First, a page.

Found along the natural ridges of relict distributaries (bayous) and on cheniers (former beach ridges) near the coast, upland forests are characterized mostly by their tree canopy, sub-canopy, and shrub layer.

The upland forest floor receives very little sunlight requiring the species along the forest floor to be very shade tolerant. Much of these formerly vast forests were cleared for agricultural and urban development long ago as they represented the highest ground available. This “highest ground” was the last place to flood during periods of heavy rainfall or strong southerly winds. Historically, upland forests also dominated many of the barrier islands that exist today.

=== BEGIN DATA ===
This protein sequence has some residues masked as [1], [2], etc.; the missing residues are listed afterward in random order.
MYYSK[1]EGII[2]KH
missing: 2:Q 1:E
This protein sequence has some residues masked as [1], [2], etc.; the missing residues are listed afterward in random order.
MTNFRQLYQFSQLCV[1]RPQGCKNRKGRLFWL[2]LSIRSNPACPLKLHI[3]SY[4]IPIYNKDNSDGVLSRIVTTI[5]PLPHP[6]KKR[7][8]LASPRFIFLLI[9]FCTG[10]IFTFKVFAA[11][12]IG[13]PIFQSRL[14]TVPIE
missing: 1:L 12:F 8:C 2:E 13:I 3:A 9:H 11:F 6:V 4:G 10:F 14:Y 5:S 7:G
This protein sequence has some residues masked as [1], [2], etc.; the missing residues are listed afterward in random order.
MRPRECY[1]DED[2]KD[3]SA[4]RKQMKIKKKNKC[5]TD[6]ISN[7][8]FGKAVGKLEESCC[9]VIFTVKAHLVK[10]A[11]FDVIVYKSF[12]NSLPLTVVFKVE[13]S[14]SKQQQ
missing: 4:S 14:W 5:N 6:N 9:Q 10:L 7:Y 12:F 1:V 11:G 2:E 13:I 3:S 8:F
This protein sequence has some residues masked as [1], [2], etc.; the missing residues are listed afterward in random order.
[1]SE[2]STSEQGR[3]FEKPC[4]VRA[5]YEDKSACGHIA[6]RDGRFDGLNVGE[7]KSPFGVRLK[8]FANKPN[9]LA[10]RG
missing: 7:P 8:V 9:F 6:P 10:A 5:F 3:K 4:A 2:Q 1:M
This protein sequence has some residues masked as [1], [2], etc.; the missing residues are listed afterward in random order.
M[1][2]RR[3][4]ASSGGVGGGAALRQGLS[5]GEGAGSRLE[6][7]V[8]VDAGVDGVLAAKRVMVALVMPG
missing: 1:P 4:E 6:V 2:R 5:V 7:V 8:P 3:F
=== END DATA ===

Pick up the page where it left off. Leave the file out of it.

Image: Upland Forests
Tree composition varies with topography, but include live oak, southern magnolia, American elm, hackberry, water oak, and sweetgum. Armadillo, rabbit, deer, squirrel, raccoon, opossum, and skunk, as well as bear, can be found in this habitat. Some of the many bird species utilizing this habitat include turkey, quail, Swainson’s thrushes, yellow-throated vireos, scarlet tanagers, painted buntings, Baltimore orioles, many species of warblers, as well as many others.